07 March 2021

Character generation on a grid

I like the old-school rules, but there are things I have always tweaked and twisted to fit my own taste.  For instance, the old 3d6 in order for character ability generation.  I'd like to see the players get a character they can live with right out of the gate.

3d6 in order is cool if your play-style is more loose or sandboxy. For longer campaigns I'd like the players to have a character they'll enjoy playing long-term without having to go through a drawn kind of funnel process.  I wanted something that was like 3d6 in order, but more likely to give a viable character for campaign play. I also didn't want anything that smacked of "character building", no point buy, no optimizing, no rolling extra dice, or putting the scores where you want.

So, we used a 6x6 grid of scores generated by rolling 6 sets of 3d6 in order.  Each player chooses a row, column, or diagonal, in either direction.  Each set can only be used once, counting the forward and reverse reading of a set of numbers as two different sets.

Some of the players were a bit uncertain about this, but once they saw the characters they came up with they got what I was aiming for.  Each character had reasonable scores in their prime requisite(s) but their best score might be something totally not needed for their class, eg. the charismatic fighter, the hyperintelligent thief, the wise mage.

Game blog, what game blog.

 It has been quite a while since I've posted here. It is time to resume some posting I think.

I have been playing in a weekly game of D&D 5e for the past three years or so, but my preference is still for the older rules.  I enjoy the low power curve, the fragility of the characters, and the real zero-to-hero narrative the old rules do so well.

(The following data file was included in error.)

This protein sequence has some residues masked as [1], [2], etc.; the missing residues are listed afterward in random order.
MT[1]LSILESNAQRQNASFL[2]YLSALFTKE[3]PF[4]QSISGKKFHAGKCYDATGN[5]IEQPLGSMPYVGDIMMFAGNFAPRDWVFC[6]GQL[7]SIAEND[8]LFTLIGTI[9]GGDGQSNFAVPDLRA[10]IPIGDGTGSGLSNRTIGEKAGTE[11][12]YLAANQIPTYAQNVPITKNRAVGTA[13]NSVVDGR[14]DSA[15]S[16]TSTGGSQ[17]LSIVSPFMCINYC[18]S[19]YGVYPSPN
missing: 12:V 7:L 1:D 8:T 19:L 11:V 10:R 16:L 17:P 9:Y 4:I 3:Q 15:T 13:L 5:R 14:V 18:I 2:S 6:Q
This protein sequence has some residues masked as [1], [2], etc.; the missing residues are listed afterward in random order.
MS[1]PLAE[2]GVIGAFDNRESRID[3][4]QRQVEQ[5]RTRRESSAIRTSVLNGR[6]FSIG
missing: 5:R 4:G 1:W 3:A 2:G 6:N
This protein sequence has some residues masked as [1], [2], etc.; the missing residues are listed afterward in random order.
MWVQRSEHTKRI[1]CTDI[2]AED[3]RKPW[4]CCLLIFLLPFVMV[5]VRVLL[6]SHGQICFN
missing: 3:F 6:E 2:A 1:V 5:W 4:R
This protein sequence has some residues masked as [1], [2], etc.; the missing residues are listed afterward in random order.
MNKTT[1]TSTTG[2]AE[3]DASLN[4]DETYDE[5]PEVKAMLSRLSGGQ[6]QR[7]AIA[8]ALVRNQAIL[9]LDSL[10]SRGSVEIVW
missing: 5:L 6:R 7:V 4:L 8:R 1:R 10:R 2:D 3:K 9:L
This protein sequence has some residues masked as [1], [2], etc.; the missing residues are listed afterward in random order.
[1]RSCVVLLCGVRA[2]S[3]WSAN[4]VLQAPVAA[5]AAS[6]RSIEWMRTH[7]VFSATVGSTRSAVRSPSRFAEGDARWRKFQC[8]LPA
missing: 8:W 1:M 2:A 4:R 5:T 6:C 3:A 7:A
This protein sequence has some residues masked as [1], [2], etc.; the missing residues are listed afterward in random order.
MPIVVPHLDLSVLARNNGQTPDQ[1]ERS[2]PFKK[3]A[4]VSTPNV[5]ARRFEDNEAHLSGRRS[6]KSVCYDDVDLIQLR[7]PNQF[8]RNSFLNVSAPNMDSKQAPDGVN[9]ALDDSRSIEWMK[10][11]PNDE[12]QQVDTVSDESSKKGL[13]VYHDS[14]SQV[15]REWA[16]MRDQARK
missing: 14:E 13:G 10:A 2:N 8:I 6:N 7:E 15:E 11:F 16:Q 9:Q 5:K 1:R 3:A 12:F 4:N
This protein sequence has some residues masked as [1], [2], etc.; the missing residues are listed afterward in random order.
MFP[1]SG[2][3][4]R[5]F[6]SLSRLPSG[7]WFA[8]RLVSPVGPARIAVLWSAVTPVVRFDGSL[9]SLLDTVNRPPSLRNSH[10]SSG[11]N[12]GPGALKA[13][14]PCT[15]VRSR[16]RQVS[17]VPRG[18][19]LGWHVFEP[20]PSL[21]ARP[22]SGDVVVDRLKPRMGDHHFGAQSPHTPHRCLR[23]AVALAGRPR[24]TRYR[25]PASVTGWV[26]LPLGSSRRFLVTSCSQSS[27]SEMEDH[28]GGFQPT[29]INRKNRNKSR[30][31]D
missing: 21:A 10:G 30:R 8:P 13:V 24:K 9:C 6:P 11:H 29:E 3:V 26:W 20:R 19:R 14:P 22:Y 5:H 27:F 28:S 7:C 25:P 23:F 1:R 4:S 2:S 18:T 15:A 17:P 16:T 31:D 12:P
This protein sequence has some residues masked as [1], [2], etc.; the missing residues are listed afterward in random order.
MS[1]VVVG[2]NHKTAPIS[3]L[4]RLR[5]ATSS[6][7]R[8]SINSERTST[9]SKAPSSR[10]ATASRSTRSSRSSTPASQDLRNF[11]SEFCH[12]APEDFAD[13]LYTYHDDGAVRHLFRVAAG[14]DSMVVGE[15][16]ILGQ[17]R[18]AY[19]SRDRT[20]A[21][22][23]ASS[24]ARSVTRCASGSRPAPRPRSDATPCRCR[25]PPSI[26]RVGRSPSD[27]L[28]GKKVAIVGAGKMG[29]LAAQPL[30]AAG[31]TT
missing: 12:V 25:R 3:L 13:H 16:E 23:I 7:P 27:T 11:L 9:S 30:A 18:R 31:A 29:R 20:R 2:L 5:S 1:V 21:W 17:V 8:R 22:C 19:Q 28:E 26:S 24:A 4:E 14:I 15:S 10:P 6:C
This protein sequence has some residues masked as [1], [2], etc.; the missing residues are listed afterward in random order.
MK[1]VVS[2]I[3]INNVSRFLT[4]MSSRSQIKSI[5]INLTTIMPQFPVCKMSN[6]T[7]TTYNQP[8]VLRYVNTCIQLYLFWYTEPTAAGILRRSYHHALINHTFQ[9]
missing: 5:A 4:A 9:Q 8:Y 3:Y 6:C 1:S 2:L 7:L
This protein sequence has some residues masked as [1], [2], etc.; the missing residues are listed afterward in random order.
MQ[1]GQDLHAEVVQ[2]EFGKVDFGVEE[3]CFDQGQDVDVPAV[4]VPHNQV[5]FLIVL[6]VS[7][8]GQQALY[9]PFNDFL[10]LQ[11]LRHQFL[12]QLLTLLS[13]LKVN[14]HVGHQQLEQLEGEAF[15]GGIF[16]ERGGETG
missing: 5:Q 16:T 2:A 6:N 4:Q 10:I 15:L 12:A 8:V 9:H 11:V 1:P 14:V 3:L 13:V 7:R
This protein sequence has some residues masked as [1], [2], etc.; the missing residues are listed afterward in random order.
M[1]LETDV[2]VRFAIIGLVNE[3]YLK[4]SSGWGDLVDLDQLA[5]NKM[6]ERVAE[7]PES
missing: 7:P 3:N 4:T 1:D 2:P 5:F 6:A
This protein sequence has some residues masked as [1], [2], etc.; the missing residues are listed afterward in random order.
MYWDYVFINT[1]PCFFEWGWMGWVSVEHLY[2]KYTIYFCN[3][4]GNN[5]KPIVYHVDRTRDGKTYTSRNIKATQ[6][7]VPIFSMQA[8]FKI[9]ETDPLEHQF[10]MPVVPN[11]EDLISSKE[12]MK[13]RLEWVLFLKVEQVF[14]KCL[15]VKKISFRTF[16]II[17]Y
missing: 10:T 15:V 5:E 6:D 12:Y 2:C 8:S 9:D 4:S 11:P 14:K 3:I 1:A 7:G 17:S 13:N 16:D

The older rules themselves are eminently hackable, that flexibility gives  a GM lots of room to make the game unique.  I find it's easier to make the game darker and scarier with the old rules, the characters are relatively easy to kill, so players need to think more in order to keep them alive.

I tried running Swords & Wizardry for a bit, I really liked it but only one of the other players was enjoying the game, so I scrapped it.

Ditto for Labyrinth Lord, tried running it for the 5e group a couple of times, but they were just not into it.

I put together another Labyrinth Lord group from folks who indicated some interest in playing the old style.  The game has been running for something over 30 sessions and I figure I have another 15 to 20 sessions before I wrap the campaign. 

So, anyway, I'm going to try blogging about gaming again.

02 October 2013

Classic Traveller redux

We haven't had a game in a few weeks and this weekend someone couldn't make it (2 players out of a possible 4 is too few).  We tried rolling up Classic Traveller characters using all of the books and supplements.  So far we have a rogue, a doctor and a scout.  The player who was out sick rolled up an army colonel the last time we tried it (with just the first three books) so this time I guess he'll be doing up the shooty-guy again.

18 July 2013

DG/Nemesis Game Prep

We've got four players committed for a DG game using the Nemesis rules with some of the modifications I've been tinkering with.

Character sketches (text) are short, I requested that they be "a couple of sentences, the sort of thing you'd learn about the person from the contents of their wallet/purse."

Sketches to follow.  After sketches are done we'll fill in their attributes, skills and traits.

27 March 2013

Delta Green / Nemesis

I've been gathering material to run a Delta Green campaign using the Nemesis rules.  The One Roll Engine rules look like they'll make for a pretty deadly game and the Madness Meters offer a different kind of insanity experience from BRP CoC's Sanity system.